William (Bill) G. Parker, Petrified Forest National Park

Parker with fossil jacket
Collecting a phytosaur skeleton in the northern end of Petrified Forest National Park.

Park Paleontologist, Petrified Forest National Park, Arizona

What is your job, and what do you study?
I am a vertebrate paleontologist working for the National Park Service at Petrified Forest National Park. I have worked at the park since 2001 and prior to that worked as a paleontologist for two years with the U.S. Forest Service. I work on Triassic age archosaurs (relatives of dinosaurs and crocodiles), which are very common fossils at the park. I also study the distribution of these fossils in the rocks, determining when species appear or go extinct in relation to each other. My job is fun because I get to do science at one of the most amazing places on earth, a National Park.

Parker doing fieldwork
Fieldwork in the Chinle Formation at the Petrified Forest.

What are you working on now?
I'm currently focused on writing up descriptions of fossils that we find in the park. Quite a few turn out to be new species and need to be described for the first time. I also work on keeping our museum collection up-to-date and learning more about the park geology.

Where did you go to school? What were some of your favorite classes that you took?
I have Bachelors and Masters degrees in geology from Northern Arizona University and a Ph.D. from the University of Texas at Austin. However, I started my college work at a small community college in Mesa, Arizona. My favorite class was Historical Geology, which I took at this community college. The instructor was passionate about geology and took me on my first fossil (invertebrates) collecting trip. I was hooked.

Parker with students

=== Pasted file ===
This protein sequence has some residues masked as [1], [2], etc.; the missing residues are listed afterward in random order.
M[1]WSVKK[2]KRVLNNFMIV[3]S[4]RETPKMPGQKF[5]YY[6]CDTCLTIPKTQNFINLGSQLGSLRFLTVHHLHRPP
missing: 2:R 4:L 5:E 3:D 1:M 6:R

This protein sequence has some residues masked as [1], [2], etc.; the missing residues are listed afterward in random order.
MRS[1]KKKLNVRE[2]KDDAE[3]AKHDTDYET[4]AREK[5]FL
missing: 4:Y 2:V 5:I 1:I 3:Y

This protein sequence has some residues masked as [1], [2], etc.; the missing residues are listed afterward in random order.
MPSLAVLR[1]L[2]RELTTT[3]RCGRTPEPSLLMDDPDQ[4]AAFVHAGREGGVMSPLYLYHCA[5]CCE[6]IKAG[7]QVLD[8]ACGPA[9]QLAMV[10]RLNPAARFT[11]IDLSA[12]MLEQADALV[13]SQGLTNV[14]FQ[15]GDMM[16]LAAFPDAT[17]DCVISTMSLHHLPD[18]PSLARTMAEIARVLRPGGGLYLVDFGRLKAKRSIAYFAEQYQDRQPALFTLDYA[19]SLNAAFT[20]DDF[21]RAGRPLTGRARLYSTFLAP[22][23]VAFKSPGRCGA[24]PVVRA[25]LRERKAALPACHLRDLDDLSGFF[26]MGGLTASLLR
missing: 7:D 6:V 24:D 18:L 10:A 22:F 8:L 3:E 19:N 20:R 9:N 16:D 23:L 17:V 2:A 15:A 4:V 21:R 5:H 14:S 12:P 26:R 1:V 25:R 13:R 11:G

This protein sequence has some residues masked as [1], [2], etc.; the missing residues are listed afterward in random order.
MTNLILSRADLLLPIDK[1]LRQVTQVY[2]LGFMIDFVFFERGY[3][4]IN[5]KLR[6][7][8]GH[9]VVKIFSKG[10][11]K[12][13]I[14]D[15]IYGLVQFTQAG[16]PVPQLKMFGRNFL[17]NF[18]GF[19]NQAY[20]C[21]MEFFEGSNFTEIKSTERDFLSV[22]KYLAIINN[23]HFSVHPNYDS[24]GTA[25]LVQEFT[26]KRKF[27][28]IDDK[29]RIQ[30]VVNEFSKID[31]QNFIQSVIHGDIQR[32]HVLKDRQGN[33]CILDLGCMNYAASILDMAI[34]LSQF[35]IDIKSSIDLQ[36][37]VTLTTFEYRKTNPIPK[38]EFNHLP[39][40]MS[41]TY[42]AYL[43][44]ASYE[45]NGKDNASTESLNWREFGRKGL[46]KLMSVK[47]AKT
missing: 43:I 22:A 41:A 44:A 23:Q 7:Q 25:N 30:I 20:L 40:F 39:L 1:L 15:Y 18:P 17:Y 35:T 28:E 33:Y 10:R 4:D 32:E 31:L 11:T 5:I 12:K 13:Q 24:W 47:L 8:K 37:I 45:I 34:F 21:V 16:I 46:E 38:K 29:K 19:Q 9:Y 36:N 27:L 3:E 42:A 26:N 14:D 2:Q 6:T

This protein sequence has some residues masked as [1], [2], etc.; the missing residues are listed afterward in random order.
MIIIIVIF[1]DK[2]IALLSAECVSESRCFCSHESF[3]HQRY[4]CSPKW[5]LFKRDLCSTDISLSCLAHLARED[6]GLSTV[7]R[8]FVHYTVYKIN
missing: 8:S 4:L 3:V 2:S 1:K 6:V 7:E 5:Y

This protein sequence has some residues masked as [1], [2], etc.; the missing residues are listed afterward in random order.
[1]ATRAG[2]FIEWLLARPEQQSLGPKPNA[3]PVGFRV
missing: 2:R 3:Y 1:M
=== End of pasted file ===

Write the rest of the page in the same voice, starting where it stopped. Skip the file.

Showing students how to collect fossils.

Was there an experience you had that made you realize you wanted to be a paleontologist?
I was already working in a completely different career as a manager when I decided to quit that job and go to college. I had enjoyed fossils as a child but had not really thought about them since. About the time I was looking to go to college my mother gave me a dinosaur calendar for my birthday and I was intrigued at how different dinosaurs were being portrayed from when I was a kid. I decided I wanted to learn why and enrolled in geology classes. Of course after my first collecting trip I was hooked and this was reinforced when I got a chance to collect dinosaur bones in South Dakota.

What is your most memorable experience working with fossils?
I have had some amazing discoveries at the Petrified Forest, but my most memorable experience was that of being the second person to stumble across a hadrosaur dinosaur bone-bed in South Dakota. I remember not being able to walk without stepping on fossils. At one point I picked up two rocks and fitting them together was holding a complete skull of a juvenile dinosaur in my hands.

Do you have any advice for aspiring paleontologists?
The more multi-disciplinary you are the easier your path as a paleontologist will be. Of course you need to take math and science classes, but also learn some statistics, photography, and even drawing. You will use all of it. My best advice though is to simply get your foot in the door early. Join a local paleontological society and go volunteer at your local museum. Interact with the scientists, be enthusiastic, but more importantly be helpful.

Part of a series of articles titled Meet A Paleontologist.

Last updated: July 27, 2018